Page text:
Consumers set high standards for businesses, especially financial institutions. Money is a sensitive topic with little, if any, margin for error — people expect transfers, transactions, account management, or whatever other services to be timely and precise.
In turn, you have to hold your core IT provider and fintech suppliers to an equally high standard. Otherwise, your business could be at risk.
To do so, your vendor contracts’ Service Level Agreements (SLAs) must be tight, relevant, and enforceable. But there’s a common problem plaguing the financial services industry: most contracts don’t have real SLAs. Instead, they have Service Level Objectives (SLOs).
You might think you have SLAs in your contracts. In reality, you probably have loose-ended and unenforceable SLOs. Unfortunately, most community banks and credit unions don’t have the resources or know-how to counter the technical expertise of IT suppliers. We want to change that, so we’ve outlined these two contractual mechanisms to help you identify real SLAs and fake SLAs.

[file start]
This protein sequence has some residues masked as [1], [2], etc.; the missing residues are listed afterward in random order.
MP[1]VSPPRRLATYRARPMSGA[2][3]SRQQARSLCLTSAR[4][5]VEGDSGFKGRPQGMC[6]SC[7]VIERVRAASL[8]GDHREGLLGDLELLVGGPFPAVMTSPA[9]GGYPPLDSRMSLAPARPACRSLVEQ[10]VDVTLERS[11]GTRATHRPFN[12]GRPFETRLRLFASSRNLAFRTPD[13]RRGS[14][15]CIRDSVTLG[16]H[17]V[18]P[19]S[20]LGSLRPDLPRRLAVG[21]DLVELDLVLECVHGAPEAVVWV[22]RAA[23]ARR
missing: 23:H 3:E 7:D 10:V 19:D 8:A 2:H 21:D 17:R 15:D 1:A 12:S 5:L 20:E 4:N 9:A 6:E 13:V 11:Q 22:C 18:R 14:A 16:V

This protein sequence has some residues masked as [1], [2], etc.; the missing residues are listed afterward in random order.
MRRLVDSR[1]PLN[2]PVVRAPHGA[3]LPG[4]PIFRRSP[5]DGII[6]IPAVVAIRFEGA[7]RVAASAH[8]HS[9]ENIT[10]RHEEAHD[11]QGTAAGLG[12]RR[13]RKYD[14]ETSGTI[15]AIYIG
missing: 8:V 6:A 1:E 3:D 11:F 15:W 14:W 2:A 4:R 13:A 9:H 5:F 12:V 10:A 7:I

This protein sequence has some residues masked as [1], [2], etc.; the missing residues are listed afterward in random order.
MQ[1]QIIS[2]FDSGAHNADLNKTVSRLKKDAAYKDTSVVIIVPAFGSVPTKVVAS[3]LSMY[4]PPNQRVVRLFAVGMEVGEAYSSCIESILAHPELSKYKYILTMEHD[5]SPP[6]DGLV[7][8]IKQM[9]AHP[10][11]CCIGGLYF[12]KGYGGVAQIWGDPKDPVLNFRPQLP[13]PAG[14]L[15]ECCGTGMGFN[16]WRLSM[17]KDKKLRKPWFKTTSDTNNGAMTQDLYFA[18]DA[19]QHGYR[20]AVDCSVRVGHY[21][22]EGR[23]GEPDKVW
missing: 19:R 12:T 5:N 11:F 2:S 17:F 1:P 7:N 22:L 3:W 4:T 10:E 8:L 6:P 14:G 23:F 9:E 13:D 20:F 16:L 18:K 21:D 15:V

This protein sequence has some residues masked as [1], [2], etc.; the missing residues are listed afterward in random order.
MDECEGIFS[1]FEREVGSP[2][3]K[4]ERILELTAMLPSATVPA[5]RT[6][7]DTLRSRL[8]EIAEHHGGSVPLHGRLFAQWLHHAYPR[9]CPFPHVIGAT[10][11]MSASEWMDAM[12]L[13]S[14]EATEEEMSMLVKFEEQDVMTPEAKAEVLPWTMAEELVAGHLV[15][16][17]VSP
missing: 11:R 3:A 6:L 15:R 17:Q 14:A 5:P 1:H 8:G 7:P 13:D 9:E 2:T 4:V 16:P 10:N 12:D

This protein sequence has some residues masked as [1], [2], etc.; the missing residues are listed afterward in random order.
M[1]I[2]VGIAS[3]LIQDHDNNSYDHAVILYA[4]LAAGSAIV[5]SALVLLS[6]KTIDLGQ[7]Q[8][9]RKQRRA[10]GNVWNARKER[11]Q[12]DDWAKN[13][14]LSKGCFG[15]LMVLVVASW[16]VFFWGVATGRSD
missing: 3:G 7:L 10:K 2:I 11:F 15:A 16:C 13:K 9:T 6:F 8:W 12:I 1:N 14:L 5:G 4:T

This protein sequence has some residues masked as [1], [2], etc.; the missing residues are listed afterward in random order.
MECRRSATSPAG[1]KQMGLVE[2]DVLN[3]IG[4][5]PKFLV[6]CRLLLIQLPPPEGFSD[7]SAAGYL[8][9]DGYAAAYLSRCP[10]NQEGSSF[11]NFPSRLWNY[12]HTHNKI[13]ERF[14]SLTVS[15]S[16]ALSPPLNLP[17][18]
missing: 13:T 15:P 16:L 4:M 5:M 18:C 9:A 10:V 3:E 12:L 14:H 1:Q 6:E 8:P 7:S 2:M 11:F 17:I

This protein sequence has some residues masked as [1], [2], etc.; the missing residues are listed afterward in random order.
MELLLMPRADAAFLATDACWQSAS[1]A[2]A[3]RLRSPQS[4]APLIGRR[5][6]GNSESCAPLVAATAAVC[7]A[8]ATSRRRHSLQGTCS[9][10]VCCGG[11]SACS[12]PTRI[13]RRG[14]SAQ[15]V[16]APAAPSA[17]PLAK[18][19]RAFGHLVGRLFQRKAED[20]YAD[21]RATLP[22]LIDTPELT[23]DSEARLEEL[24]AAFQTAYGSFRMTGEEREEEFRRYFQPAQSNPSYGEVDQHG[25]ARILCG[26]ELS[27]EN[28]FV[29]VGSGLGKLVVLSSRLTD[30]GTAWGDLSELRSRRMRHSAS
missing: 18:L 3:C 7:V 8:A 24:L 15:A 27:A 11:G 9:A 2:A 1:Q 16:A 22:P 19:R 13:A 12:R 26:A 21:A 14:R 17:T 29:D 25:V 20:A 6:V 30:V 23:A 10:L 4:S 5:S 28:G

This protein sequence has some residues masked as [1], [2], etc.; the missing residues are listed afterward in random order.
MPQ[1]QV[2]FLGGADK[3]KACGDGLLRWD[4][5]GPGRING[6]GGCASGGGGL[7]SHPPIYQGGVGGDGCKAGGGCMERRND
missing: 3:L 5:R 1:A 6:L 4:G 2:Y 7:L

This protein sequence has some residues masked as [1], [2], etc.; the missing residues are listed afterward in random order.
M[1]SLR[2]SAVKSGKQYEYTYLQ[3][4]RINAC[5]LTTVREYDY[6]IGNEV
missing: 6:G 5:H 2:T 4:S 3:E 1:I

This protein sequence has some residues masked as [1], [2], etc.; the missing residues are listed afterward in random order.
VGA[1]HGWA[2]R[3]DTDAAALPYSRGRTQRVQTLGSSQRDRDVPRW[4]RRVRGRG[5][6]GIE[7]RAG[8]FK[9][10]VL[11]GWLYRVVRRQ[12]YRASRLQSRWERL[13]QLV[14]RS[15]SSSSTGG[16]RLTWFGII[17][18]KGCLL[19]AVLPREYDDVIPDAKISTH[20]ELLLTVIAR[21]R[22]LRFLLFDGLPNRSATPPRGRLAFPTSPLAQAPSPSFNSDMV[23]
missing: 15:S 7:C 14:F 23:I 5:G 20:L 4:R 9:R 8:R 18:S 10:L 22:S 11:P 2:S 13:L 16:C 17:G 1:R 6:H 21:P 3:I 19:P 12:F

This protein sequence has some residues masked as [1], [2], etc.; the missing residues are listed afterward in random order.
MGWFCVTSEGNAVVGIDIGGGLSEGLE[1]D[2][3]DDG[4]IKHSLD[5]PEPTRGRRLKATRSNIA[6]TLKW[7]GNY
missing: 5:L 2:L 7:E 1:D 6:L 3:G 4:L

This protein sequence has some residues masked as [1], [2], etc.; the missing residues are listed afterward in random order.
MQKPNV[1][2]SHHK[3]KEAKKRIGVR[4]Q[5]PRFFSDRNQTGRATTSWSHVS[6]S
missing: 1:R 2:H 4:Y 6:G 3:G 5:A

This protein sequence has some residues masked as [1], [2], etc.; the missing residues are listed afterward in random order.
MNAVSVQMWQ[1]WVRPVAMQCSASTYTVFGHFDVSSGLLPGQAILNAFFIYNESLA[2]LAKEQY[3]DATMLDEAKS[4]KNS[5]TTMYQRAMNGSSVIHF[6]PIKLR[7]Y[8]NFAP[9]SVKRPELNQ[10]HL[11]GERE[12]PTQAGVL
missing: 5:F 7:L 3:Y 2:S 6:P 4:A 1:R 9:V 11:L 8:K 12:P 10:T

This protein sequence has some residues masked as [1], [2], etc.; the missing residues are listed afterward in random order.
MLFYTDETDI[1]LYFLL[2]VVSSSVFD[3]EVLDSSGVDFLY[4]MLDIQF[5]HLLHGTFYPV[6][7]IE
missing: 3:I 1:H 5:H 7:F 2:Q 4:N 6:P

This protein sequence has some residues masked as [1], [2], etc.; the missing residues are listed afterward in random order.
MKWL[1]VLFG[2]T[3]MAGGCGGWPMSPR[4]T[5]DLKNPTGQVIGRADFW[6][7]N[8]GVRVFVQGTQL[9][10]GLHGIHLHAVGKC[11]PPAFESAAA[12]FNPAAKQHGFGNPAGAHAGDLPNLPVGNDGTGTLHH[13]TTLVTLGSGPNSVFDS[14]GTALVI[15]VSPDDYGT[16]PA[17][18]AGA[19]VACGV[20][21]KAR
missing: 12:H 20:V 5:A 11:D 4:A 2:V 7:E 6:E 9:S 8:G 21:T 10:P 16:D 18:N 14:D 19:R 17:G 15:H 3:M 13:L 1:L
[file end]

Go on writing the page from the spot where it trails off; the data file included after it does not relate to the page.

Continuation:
First, we want to underline the significance of SLAs by sharing a real, worst-case example.
What Happens When You Have SLOs Instead of SLAs?
The calendar year was coming to a close, so a bank sent annual account statements to its 20,000 customers. Unbeknownst to the bank, its processing supplier made a monumental printing mistake: the statements were sent not only sent to the wrong customers, but the back of each statement also included another customer’s statement.
That’s a major Gramm-Leach-Bliley Act (GLBA) violation.